Are you a candidate for ADR? The answers is usually a complicated one, depending on the type of disc problem you have. Keep in mind that choosing an experienced physician is important for ensuring the best possible outcome.
As with most other types of spine surgery, doctors generally don’t recommend artificial disc replacement until less invasive treatments – such as physical therapy or spinal injections – have been tried, without success. Usually, doctors advise patients to try nonsurgical options for a minimum of 6 months. That’s because back/neck pain can sometimes resolve on its own after a few months. In some cases, it may be managed with medications, physical therapy or injections. For cases that don't respond to treatment, surgery may be the best option.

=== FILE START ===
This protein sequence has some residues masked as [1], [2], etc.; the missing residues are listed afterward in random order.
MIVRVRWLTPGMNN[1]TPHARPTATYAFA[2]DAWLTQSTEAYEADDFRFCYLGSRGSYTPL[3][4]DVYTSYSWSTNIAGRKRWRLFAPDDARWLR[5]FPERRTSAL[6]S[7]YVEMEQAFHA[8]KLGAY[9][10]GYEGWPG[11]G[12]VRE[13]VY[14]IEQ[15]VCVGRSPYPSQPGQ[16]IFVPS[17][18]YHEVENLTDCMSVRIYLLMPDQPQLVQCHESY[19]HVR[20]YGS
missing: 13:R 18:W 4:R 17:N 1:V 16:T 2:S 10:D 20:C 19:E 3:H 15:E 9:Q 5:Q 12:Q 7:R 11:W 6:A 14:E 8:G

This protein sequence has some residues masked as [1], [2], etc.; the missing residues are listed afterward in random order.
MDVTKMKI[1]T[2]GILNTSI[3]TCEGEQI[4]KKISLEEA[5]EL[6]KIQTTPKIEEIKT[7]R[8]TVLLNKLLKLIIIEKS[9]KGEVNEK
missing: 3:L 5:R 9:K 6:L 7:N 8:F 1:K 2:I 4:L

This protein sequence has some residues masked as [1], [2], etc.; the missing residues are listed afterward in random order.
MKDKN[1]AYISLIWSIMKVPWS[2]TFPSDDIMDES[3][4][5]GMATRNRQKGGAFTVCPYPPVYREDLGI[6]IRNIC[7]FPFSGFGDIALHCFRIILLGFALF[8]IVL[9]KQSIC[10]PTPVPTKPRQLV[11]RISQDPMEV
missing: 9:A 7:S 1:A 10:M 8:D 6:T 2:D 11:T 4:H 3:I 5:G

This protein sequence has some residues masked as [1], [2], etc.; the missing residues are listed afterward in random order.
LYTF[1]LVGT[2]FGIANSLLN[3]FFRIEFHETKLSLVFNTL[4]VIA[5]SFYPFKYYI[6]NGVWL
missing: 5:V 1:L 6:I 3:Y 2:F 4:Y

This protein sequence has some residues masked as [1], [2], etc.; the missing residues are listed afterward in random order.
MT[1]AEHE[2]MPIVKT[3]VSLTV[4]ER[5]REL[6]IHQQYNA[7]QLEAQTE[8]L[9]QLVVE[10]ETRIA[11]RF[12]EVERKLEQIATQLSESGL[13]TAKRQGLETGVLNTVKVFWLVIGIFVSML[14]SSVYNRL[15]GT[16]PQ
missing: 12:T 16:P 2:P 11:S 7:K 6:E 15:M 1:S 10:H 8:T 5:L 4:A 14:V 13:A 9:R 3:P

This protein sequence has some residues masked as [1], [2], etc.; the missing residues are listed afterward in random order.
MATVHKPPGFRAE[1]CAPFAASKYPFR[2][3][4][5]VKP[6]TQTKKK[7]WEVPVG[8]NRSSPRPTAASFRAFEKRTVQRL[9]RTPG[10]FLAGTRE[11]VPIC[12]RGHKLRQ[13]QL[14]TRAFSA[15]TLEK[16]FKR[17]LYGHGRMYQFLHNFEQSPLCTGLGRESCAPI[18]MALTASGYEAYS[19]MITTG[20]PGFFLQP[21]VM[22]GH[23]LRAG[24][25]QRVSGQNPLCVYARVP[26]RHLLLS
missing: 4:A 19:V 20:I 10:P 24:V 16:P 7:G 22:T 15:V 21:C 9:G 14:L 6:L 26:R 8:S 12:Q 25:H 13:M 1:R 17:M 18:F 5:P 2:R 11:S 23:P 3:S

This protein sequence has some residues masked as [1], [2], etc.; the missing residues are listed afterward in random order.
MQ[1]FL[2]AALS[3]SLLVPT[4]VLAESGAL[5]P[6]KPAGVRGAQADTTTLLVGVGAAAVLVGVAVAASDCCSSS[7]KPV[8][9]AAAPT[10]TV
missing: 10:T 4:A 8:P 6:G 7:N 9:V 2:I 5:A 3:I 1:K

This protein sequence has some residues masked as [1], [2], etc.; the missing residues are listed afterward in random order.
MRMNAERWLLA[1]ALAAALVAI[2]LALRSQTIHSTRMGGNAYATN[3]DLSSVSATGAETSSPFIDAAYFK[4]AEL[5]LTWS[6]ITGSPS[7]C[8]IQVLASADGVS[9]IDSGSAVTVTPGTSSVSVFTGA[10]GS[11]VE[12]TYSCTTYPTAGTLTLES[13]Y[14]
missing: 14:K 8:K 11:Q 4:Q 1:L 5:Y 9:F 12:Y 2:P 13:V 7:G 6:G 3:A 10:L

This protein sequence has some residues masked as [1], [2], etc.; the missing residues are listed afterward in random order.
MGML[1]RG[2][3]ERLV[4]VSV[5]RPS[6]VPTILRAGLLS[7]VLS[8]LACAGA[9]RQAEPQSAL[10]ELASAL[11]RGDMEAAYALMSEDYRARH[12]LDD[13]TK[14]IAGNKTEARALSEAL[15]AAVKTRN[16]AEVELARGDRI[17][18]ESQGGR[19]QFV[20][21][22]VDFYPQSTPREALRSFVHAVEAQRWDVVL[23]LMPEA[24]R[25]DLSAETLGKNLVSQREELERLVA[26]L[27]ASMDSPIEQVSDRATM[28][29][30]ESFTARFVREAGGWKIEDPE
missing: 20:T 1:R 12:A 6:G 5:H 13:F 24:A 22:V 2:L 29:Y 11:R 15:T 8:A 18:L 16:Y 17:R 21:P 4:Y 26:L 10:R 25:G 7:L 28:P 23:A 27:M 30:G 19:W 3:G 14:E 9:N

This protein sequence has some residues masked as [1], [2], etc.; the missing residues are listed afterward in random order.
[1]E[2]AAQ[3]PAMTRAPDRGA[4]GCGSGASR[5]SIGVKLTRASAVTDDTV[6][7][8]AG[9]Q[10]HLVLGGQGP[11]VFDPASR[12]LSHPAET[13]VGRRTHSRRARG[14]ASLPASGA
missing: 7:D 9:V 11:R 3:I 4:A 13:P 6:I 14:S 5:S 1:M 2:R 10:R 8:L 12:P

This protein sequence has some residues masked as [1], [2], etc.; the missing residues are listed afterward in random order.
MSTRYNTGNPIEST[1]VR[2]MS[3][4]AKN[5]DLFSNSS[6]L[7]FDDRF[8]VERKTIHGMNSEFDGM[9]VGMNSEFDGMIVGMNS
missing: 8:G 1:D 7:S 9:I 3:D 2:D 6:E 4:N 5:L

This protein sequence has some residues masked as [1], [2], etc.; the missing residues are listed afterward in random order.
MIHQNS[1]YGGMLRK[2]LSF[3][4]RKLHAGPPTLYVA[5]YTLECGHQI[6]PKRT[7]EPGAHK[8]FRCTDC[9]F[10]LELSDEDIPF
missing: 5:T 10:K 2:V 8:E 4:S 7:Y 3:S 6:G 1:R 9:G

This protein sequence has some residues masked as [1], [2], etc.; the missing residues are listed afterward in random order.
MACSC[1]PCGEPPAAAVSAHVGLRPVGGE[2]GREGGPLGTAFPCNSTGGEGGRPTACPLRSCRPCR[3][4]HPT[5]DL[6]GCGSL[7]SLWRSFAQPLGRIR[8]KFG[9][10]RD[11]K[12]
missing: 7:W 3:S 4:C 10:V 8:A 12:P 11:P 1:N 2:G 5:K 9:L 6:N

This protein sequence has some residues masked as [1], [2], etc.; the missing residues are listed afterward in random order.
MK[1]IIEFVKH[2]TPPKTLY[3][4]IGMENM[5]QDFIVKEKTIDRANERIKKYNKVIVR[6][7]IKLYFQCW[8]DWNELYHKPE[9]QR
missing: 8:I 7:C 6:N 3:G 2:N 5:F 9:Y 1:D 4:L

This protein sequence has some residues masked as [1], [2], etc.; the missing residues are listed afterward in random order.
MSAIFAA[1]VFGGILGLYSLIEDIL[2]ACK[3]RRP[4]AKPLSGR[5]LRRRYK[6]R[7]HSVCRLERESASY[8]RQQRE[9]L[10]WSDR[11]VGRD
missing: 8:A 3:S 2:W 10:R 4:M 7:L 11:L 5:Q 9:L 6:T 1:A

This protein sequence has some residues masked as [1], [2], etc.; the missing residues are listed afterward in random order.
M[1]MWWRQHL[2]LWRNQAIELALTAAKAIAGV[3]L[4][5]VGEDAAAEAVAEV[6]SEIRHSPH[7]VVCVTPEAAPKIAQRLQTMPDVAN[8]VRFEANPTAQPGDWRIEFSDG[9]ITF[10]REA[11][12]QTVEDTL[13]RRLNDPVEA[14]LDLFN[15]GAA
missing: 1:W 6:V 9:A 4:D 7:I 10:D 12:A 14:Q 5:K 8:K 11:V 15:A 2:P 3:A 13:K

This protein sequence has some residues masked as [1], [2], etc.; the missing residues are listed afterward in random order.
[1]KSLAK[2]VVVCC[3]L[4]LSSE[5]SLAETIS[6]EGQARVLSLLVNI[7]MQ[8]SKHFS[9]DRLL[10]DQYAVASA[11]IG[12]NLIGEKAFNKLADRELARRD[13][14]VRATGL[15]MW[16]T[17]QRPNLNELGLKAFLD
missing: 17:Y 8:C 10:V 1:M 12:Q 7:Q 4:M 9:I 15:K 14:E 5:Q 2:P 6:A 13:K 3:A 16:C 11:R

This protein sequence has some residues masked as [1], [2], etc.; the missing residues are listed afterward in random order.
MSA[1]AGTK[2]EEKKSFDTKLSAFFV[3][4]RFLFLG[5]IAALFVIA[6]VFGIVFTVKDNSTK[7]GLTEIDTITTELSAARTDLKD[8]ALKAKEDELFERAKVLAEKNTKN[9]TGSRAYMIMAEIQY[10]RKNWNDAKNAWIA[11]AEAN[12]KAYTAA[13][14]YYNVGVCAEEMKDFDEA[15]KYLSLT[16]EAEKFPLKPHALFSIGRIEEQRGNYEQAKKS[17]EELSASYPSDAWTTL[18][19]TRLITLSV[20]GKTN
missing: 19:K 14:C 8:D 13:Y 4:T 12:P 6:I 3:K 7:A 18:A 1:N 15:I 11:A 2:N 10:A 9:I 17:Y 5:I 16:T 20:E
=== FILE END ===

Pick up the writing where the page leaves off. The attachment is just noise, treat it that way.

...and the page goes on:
“Our ADR patients are not getting better with conservative treatment,” said Guyer. “These are patients with chronic low back pain, who tell us that their activities of daily living have become more and more difficult. They have trouble bending over to tie their shoes. Simple household chores, like bending forward or brushing teeth, are painful and difficult.”
Before artificial disc replacement, patients must undergo is a rigorous diagnostic process, including an imaging scan to pinpoint the source of the pain.
Is ADR surgery right for you? Not everyone is a candidate for ADR surgery, but that’s a question to ask in consultation with a spine surgeon.
“If you're interested in disc replacement, go to a spine surgeon who specializes in disc replacement,” Guyer advises. “Discuss whether you might be a candidate. Not everybody is, but we're finding that more and more patients are candidates.”